I could scarcely believe my good fortune when I opened the following email earlier today:
Dear Dr Giles,
Congratulations, your paper “Being ‘in’ assessment: The ontological layer(ing) of assessment practice” published in Journal of Applied Research in Higher Education has been selected by the journal’s editorial team as the Outstanding Paper of 2014. We aim to increase dissemination of such a high quality article as much as possible and aim to promote your paper by making it freely available for one year. I will confirm once the free access has gone live so that you will be able to let others know. This will be in the next couple of weeks. As a winner you will receive a certificate. Where possible, we like to organise for you to be presented with your certificate in person. We will be in touch with you shortly (next few weeks) in the hope that we can organize a presentation. Again, many congratulations on your award. We will be in touch with you regarding our plans to promote and present your award very soon. Please do not respond to this mail asking about when your chapter will be made freely available or about possible presentations. I will be in touch soon with all the details!!
Best regards,Academic Relations Manager | Emerald Group Publishing Limited
Tel: +44 (0)1274 785013 | Fax: +44 (0)1274 785200
Now, I must confess that I had some difficulty recalling the details of what I'd written to deserve this unexpected honour. But it must have been pretty darned good!
So, to refresh my memory I took a quick look at the 2014 volume of the journal in question. (Bookmark this link for future free access!)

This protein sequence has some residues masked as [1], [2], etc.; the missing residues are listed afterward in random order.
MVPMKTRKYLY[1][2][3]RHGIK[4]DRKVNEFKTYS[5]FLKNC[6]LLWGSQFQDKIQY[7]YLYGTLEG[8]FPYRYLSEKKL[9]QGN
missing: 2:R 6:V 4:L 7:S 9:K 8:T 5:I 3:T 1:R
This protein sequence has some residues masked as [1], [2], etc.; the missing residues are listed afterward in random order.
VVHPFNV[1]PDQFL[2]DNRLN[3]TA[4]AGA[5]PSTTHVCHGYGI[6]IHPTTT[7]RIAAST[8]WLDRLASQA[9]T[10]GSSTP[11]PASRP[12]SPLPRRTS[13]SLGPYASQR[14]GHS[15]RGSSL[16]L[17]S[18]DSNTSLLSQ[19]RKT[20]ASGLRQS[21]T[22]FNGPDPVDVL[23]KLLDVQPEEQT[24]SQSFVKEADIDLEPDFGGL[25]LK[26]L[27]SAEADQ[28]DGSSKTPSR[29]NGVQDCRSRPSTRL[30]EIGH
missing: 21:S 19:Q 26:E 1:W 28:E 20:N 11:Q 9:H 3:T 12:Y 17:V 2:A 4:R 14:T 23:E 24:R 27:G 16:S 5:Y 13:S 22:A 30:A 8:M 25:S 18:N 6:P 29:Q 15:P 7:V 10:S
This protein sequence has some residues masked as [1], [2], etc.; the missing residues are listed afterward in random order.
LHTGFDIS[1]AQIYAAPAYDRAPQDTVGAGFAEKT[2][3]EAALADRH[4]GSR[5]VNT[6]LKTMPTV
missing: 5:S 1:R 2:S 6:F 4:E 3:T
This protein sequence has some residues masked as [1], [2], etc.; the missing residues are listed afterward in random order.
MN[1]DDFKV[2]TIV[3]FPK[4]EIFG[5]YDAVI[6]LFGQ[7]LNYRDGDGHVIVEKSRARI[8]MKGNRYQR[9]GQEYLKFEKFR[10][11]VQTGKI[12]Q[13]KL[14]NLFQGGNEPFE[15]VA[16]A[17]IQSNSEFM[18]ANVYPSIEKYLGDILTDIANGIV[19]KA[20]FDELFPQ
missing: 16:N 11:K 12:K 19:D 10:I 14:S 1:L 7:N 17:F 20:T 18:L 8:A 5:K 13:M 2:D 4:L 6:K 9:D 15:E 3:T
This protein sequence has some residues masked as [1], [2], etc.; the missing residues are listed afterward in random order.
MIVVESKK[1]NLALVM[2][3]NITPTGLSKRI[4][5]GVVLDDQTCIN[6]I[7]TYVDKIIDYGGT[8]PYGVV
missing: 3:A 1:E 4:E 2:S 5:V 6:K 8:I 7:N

Sure enough, there
I it was - not the lead article, but close enough (apparently):
For reasons that I simply can't fathom, our library doesn't subscribe to this journal. For reasons that I definitely can fathom, neither do I! The promised free access has not yet "gone live", so I'll have to spare you the pleasure of a replication of the full text of the article here.
However, by way of recompense, here's the abstract:
– Current discourses on educational assessment focus on the priority of learning. While this intent is invariably played out in classroom practice, a consideration of the ontological nature of assessment practice opens understandings which show the experiential nature of “being in assessment”. The purpose of this paper is to discuss these issues.
– Using interpretive and hermeneutic analyses within a phenomenological inquiry, experiential accounts of the nature of assessment are worked for their emergent and ontological themes.
– These stories show the ontological nature of assessment as a matter of being in assessment in an embodied and holistic way.
– Importantly, the nature of a teacher's way-of-being matters to assessment practices. Implications exist for teacher educators and teacher education programmes in relation to the priority of experiential stories for understanding assessment practice, the need for re-balancing a concern for professional knowledge and practice with a students’ way of being in assessment, and the pedagogical implications of evoking sensitivities in assessment.
I can hardly believe I wrote that!
(I have replied to Mr. Bowden, expressing my gratitude but suggesting that a certain David Giles in the School of Education at Flinders University in Australia may be even more pleased to hear from him than I was.)